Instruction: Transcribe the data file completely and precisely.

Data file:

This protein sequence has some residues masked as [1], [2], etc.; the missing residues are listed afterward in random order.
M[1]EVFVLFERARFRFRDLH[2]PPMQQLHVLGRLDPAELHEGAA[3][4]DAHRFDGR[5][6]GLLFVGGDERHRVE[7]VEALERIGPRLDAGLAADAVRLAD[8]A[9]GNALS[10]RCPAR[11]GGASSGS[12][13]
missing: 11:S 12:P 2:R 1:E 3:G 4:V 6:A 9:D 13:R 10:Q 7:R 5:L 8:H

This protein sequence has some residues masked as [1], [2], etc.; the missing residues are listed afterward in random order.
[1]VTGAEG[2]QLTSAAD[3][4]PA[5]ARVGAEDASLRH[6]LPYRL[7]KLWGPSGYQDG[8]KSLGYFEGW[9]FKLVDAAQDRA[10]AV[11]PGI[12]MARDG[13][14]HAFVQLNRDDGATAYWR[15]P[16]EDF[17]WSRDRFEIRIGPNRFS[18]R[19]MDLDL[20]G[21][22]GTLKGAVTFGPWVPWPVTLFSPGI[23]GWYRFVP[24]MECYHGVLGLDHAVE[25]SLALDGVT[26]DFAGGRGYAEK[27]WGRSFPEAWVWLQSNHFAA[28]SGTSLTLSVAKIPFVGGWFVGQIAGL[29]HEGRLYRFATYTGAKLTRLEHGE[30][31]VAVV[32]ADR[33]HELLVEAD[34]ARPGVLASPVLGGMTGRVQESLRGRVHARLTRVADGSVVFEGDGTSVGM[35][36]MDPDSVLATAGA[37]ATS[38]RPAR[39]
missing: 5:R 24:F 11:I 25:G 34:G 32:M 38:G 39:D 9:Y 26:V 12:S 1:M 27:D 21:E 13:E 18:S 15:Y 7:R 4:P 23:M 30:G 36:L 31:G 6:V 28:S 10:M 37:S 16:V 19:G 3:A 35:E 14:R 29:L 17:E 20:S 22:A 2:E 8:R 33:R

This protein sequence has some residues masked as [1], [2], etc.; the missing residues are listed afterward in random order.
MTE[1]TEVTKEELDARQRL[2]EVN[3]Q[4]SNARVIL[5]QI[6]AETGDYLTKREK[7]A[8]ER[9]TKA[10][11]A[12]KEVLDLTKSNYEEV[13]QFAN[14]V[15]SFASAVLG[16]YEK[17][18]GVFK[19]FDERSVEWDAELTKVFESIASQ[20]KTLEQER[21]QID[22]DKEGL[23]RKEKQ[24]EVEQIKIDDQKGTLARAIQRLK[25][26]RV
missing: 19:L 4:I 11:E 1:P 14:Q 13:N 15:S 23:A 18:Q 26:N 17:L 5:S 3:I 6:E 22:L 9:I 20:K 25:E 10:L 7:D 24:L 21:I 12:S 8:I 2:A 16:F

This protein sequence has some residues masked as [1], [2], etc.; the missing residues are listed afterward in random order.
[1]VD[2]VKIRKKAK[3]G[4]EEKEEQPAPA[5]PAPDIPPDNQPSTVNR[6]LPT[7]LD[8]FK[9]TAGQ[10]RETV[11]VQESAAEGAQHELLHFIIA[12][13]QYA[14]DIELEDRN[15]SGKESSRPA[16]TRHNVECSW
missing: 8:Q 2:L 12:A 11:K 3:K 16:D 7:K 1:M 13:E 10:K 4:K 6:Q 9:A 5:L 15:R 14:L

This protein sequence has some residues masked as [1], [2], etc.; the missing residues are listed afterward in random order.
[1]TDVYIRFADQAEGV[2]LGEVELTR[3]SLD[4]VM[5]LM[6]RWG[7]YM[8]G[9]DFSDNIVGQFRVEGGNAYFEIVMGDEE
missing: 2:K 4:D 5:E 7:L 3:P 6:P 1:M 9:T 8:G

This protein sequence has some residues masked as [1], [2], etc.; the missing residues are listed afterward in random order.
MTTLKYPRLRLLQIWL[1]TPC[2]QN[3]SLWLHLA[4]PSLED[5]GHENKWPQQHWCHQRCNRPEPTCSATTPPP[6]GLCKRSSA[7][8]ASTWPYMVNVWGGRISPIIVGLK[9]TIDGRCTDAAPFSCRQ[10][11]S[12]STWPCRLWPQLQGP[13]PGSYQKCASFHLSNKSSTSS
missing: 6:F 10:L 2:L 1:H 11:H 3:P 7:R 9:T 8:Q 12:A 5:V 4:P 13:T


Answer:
This protein sequence has some residues masked as [1], [2], etc.; the missing residues are listed afterward in random order.
M[1]EVFVLFERARFRFRDLH[2]PPMQQLHVLGRLDPAELHEGAA[3][4]DAHRFDGR[5][6]GLLFVGGDERHRVE[7]VEALERIGPRLDAGLAADAVRLAD[8]A[9]GNALS[10]RCPAR[11]GGASSGS[12][13]
missing: 11:S 12:P 2:R 1:E 3:G 4:V 6:A 9:D 13:R 10:Q 7:R 5:L 8:H

This protein sequence has some residues masked as [1], [2], etc.; the missing residues are listed afterward in random order.
[1]VTGAEG[2]QLTSAAD[3][4]PA[5]ARVGAEDASLRH[6]LPYRL[7]KLWGPSGYQDG[8]KSLGYFEGW[9]FKLVDAAQDRA[10]AV[11]PGI[12]MARDG[13][14]HAFVQLNRDDGATAYWR[15]P[16]EDF[17]WSRDRFEIRIGPNRFS[18]R[19]MDLDL[20]G[21][22]GTLKGAVTFGPWVPWPVTLFSPGI[23]GWYRFVP[24]MECYHGVLGLDHAVE[25]SLALDGVT[26]DFAGGRGYAEK[27]WGRSFPEAWVWLQSNHFAA[28]SGTSLTLSVAKIPFVGGWFVGQIAGL[29]HEGRLYRFATYTGAKLTRLEHGE[30][31]VAVV[32]ADR[33]HELLVEAD[34]ARPGVLASPVLGGMTGRVQESLRGRVHARLTRVADGSVVFEGDGTSVGM[35][36]MDPDSVLATAGA[37]ATS[38]RPAR[39]
missing: 5:R 24:F 11:I 25:G 34:G 32:M 38:G 39:D 9:Y 26:V 12:S 1:M 27:D 21:E 13:E 18:S 15:Y 7:R 4:P 23:M 30:G 36:L 31:G 6:V 28:S 10:M 37:S 16:V 19:G 3:A 35:E 14:R 29:L 17:E 20:S 22:A 2:E 8:R 33:R

This protein sequence has some residues masked as [1], [2], etc.; the missing residues are listed afterward in random order.
MTE[1]TEVTKEELDARQRL[2]EVN[3]Q[4]SNARVIL[5]QI[6]AETGDYLTKREK[7]A[8]ER[9]TKA[10][11]A[12]KEVLDLTKSNYEEV[13]QFAN[14]V[15]SFASAVLG[16]YEK[17][18]GVFK[19]FDERSVEWDAELTKVFESIASQ[20]KTLEQER[21]QID[22]DKEGL[23]RKEKQ[24]EVEQIKIDDQKGTLARAIQRLK[25][26]RV
missing: 19:L 4:I 11:E 1:P 14:Q 13:N 15:S 23:A 18:Q 26:N 17:L 5:S 3:I 6:E 22:L 9:I 20:K 25:E 10:L 7:D 24:L 21:I 12:S 8:I 2:A 16:F

This protein sequence has some residues masked as [1], [2], etc.; the missing residues are listed afterward in random order.
[1]VD[2]VKIRKKAK[3]G[4]EEKEEQPAPA[5]PAPDIPPDNQPSTVNR[6]LPT[7]LD[8]FK[9]TAGQ[10]RETV[11]VQESAAEGAQHELLHFIIA[12][13]QYA[14]DIELEDRN[15]SGKESSRPA[16]TRHNVECSW
missing: 8:Q 2:L 12:A 11:K 3:K 16:D 7:K 1:M 13:E 10:K 4:K 6:Q 9:A 5:L 15:R 14:L

This protein sequence has some residues masked as [1], [2], etc.; the missing residues are listed afterward in random order.
[1]TDVYIRFADQAEGV[2]LGEVELTR[3]SLD[4]VM[5]LM[6]RWG[7]YM[8]G[9]DFSDNIVGQFRVEGGNAYFEIVMGDEE
missing: 2:K 4:D 5:E 7:L 3:P 6:P 1:M 9:T 8:G

This protein sequence has some residues masked as [1], [2], etc.; the missing residues are listed afterward in random order.
MTTLKYPRLRLLQIWL[1]TPC[2]QN[3]SLWLHLA[4]PSLED[5]GHENKWPQQHWCHQRCNRPEPTCSATTPPP[6]GLCKRSSA[7][8]ASTWPYMVNVWGGRISPIIVGLK[9]TIDGRCTDAAPFSCRQ[10][11]S[12]STWPCRLWPQLQGP[13]PGSYQKCASFHLSNKSSTSS
missing: 6:F 10:L 2:L 1:H 11:H 3:P 7:R 9:T 8:Q 12:A 5:V 4:P 13:T